LEV welcomes Gov. Jay Inslee and congratulates him on his inauguration today. We, too, are “proud to live in a state where education is the paramount duty,” and look forward to working with Gov. Inslee on fulfilling that duty this legislative session and in the coming years of his term as governor.
We applaud his commitment to innovation in Washington State. In education, Inslee’s call to bring “real reforms using proven models” is heartening. Particularly, we appreciate his prioritization of meeting our constitutional requirement to amply, equitably, and sustainably fund education, per the McCleary decision. As we work to meet this requirement, we agree with Gov. Inslee that we should not allow the funding debate to mask issues in our education system that demand innovation and reform.
We appreciate Gov. Inslee’s calls for a focus on STEM education, investments in quality early learning, aligning the education system from early learning through college, improving and expanding teacher and principal evaluations, and aligning what is taught in schools to help our students get the jobs of the 21st century.
We look forward to working with Gov. Inslee on these issues as we push to support a world-class education system for all of our state’s students.
Today our own George Scarola testified in support of a new bill before the House that creates a joint taskforce on fully funding education programs. The bill also proposes to remove the class size initiative that started LEV in 2000, Initiative 728.
Voters approved the measure by nearly 72 percent, one of the highest majorities for a ballot initiative in the history of the state. I-728 was supported by a vast majority of Washington Voters to increase quality outcomes for kids by investing additional resources wisely and strategically. I-728 has provided over 2 billion dollars of additional funding for public schools since 2001.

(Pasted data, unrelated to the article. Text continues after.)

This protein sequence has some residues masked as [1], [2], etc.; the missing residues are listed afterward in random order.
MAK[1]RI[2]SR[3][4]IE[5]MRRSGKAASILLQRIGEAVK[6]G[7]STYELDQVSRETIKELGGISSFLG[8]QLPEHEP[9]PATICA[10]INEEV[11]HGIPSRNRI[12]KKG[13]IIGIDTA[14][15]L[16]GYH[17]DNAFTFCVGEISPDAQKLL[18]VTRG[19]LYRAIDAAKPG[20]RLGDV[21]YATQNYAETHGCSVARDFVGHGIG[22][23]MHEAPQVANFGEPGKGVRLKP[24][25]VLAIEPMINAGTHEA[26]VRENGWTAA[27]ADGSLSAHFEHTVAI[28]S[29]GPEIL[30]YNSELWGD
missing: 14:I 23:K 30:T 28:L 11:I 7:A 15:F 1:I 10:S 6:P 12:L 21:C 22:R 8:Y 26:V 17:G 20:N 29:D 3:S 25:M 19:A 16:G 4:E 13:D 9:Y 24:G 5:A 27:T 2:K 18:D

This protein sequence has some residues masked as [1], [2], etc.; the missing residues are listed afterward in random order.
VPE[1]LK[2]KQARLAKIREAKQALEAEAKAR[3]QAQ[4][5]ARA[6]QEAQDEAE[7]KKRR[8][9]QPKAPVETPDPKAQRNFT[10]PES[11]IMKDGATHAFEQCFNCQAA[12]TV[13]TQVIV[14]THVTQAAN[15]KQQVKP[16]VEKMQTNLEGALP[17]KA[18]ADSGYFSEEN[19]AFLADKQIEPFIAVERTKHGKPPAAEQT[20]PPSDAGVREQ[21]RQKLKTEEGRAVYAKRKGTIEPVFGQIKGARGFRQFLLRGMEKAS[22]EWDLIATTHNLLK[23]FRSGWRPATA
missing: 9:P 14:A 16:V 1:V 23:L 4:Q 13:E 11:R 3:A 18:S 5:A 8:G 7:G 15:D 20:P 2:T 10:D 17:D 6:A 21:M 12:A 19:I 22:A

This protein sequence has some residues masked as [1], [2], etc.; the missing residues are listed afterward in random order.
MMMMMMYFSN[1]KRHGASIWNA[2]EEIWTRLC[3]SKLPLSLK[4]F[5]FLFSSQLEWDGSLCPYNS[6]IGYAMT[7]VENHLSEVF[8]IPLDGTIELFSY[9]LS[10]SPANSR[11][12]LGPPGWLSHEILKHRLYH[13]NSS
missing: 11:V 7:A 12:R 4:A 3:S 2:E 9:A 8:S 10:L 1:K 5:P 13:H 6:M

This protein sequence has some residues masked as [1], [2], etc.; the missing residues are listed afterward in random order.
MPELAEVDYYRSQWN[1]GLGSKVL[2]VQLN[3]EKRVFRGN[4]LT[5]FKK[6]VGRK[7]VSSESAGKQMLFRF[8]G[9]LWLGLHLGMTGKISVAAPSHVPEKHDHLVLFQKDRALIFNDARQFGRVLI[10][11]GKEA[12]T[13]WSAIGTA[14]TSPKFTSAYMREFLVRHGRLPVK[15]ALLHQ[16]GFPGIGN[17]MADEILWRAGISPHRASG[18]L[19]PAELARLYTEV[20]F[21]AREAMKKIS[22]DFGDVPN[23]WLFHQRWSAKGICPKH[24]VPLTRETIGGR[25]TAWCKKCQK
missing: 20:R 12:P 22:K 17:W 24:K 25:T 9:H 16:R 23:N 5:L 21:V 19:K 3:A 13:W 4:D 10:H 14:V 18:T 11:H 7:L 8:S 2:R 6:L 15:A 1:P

We think all stakeholders must be prepared to compromise for the greater good, and we hope this helps set the table for a rational and robust discussion about funding.
We’re comfortable with this approach because of a combination of factors. Legislation that has passed in recent years sets the table for defining how the state should prioritize funding for public schools. In particular, 2261 and 2776, bills that redefine basic education and education funding formulas, are a solid start. Many of the values of LEV’s original initiative are reflected in that legislation. Additionally, the recent McCleary ruling demands a fully funded solution based on those pieces of legislation by 2018.
The Supreme Court ruling was clear that it is not just funding, but outcomes that matter. We believe the best way to ensure the State fulfills its paramount duty is to have stable and secure funding for our schools, but it is not just about money. We must fund a system that increases positive outcomes for kids.
You can see George’s testimony on TVW
Want more information on the hearing in King County Superior Court on I-1053? PubliCola gives a wrap up of yesterday’s events.
The plaintiffs—which also included an attorney representing the governor (who feels hamstrung by the rule) and a troupe of Democratic legislators including Seattle state Sen. David Frockt (D-46) and Rep. Jamie Pedersen (D-43) (who triggered the case last year by trying in vain to repeal a loophole, which requires a two-thirds vote because its tantamount to raising taxes)—argued that the case was an urgent matter for the courts. The rule, they said, was having an impact on: 1) citizens’ right to petition their government to raise revenue, specifically for schools; 2) on legislators ability to raise taxes (it hasn’t happened under the rule, nor under previous versions going back 16 years); and 3) on the governor’s ability, as she’s required by law, to write an accurate budget. As Gregoire’s attorney, Davis Wright Tremaine lawyer Michelle Radosevich argued, “She can propose tax increases, but she can’t assume that the revenue will actually be there.”
Radosevich, also made an insightful point: The governor, who is supposed to have veto power, is taken out of the legislative process in advance by the two-thirds rule, eliminating the role she’s elected by the people to serve.
Read the whole article here.